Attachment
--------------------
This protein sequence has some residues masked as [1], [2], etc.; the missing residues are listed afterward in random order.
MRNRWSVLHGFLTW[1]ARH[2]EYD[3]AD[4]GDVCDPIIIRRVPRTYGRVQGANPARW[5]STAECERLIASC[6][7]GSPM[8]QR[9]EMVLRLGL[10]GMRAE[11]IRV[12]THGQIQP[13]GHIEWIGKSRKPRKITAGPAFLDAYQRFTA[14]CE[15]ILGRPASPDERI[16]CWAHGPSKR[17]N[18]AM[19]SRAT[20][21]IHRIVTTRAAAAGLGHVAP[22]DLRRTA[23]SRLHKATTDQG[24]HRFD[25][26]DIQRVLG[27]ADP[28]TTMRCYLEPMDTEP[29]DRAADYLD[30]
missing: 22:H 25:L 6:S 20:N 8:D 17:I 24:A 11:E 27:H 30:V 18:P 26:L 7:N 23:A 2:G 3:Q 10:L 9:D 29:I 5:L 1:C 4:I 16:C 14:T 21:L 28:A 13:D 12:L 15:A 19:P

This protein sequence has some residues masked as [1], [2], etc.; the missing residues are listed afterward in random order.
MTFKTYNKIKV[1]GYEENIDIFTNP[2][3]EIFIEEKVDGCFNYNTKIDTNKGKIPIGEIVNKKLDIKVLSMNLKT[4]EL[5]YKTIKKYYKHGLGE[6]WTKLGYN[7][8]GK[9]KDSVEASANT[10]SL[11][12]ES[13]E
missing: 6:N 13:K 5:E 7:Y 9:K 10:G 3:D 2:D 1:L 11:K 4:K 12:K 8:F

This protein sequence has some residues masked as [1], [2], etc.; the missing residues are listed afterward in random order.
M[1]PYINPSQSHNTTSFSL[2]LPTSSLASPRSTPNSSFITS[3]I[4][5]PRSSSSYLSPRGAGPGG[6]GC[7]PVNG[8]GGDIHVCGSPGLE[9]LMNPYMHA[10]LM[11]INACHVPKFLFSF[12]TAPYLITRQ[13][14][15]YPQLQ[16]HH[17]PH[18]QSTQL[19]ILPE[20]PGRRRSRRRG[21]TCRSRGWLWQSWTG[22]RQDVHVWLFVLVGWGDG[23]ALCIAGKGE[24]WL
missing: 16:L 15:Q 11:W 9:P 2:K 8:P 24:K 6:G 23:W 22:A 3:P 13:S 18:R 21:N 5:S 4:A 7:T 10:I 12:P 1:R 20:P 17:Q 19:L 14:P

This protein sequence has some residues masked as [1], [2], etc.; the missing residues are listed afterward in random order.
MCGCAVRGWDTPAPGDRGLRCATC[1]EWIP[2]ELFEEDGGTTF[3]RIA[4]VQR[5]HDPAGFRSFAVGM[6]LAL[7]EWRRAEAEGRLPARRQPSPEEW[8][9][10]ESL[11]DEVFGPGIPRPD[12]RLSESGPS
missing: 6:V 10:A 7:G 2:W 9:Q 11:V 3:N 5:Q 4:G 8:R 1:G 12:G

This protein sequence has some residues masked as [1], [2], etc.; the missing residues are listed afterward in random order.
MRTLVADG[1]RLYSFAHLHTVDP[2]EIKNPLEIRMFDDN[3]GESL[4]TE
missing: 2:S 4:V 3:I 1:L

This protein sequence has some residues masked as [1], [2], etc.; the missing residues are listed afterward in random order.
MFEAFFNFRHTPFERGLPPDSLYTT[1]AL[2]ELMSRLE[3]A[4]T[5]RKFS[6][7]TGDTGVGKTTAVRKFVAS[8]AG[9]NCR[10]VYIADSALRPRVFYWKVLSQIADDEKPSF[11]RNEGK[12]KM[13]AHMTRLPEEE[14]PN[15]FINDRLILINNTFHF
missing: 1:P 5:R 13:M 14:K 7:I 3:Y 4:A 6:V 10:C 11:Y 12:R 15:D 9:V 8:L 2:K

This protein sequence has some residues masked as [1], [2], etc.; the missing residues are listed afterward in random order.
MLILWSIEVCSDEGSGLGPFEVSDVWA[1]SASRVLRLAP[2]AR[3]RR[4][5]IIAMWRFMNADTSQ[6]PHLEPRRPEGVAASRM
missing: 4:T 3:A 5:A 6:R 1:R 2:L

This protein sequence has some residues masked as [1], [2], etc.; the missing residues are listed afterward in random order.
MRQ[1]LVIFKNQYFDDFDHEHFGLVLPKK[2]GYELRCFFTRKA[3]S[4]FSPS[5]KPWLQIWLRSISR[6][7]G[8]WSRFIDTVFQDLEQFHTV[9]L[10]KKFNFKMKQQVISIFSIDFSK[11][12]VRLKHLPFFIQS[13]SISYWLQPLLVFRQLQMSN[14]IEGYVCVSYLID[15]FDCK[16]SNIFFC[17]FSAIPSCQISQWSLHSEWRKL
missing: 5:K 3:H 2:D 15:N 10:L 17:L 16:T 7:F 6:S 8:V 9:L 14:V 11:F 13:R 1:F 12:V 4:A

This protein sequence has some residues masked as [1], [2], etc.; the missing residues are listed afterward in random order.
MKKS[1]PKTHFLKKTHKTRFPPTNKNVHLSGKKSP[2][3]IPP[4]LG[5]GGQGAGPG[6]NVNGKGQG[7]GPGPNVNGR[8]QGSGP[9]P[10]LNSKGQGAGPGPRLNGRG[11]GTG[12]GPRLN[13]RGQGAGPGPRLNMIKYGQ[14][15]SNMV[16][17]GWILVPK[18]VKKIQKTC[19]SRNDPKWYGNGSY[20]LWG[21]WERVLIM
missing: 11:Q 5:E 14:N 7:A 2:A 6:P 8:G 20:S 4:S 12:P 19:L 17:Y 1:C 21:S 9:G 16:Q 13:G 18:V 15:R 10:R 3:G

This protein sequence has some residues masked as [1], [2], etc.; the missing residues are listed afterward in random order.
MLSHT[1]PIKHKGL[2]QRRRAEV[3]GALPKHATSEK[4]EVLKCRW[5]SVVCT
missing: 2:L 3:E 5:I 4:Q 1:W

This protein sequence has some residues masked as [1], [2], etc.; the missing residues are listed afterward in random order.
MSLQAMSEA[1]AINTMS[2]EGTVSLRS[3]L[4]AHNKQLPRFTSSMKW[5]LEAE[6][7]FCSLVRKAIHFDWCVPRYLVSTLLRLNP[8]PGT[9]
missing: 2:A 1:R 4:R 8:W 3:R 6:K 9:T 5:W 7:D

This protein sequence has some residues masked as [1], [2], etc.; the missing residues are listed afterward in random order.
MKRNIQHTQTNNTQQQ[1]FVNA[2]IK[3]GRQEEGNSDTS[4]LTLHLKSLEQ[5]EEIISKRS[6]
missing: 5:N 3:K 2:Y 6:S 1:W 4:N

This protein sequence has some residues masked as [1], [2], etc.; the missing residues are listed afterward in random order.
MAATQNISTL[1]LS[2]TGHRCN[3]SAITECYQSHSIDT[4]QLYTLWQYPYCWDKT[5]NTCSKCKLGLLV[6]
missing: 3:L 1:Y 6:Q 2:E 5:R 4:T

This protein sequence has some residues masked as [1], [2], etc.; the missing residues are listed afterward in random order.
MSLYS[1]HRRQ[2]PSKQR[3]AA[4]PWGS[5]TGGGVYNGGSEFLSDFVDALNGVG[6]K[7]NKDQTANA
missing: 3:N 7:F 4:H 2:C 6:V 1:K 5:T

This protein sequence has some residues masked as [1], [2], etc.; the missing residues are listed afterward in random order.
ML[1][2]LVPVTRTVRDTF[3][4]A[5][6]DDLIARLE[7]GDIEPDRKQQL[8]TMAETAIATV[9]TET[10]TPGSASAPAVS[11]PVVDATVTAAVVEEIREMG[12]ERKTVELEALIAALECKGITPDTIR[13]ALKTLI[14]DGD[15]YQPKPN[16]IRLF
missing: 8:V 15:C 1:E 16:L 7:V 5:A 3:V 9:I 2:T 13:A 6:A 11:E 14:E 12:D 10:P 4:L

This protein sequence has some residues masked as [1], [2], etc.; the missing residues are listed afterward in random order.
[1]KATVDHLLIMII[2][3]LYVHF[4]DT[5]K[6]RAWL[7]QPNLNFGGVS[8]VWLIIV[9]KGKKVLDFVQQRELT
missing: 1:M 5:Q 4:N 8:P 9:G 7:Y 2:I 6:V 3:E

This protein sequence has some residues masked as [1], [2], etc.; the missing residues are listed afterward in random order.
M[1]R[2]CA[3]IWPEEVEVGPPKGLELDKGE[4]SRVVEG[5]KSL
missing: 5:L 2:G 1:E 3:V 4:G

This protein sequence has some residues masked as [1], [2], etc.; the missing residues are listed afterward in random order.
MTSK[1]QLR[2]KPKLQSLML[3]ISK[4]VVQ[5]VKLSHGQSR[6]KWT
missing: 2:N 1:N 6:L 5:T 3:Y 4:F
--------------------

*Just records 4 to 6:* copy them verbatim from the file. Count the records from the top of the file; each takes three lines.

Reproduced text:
This protein sequence has some residues masked as [1], [2], etc.; the missing residues are listed afterward in random order.
MCGCAVRGWDTPAPGDRGLRCATC[1]EWIP[2]ELFEEDGGTTF[3]RIA[4]VQR[5]HDPAGFRSFAVGM[6]LAL[7]EWRRAEAEGRLPARRQPSPEEW[8][9][10]ESL[11]DEVFGPGIPRPD[12]RLSESGPS
missing: 6:V 10:A 7:G 2:W 9:Q 11:V 3:N 5:Q 4:G 8:R 1:G 12:G

This protein sequence has some residues masked as [1], [2], etc.; the missing residues are listed afterward in random order.
MRTLVADG[1]RLYSFAHLHTVDP[2]EIKNPLEIRMFDDN[3]GESL[4]TE
missing: 2:S 4:V 3:I 1:L

This protein sequence has some residues masked as [1], [2], etc.; the missing residues are listed afterward in random order.
MFEAFFNFRHTPFERGLPPDSLYTT[1]AL[2]ELMSRLE[3]A[4]T[5]RKFS[6][7]TGDTGVGKTTAVRKFVAS[8]AG[9]NCR[10]VYIADSALRPRVFYWKVLSQIADDEKPSF[11]RNEGK[12]KM[13]AHMTRLPEEE[14]PN[15]FINDRLILINNTFHF
missing: 1:P 5:R 13:M 14:K 7:I 3:Y 4:A 6:V 10:C 11:Y 12:R 15:D 9:V 8:L 2:K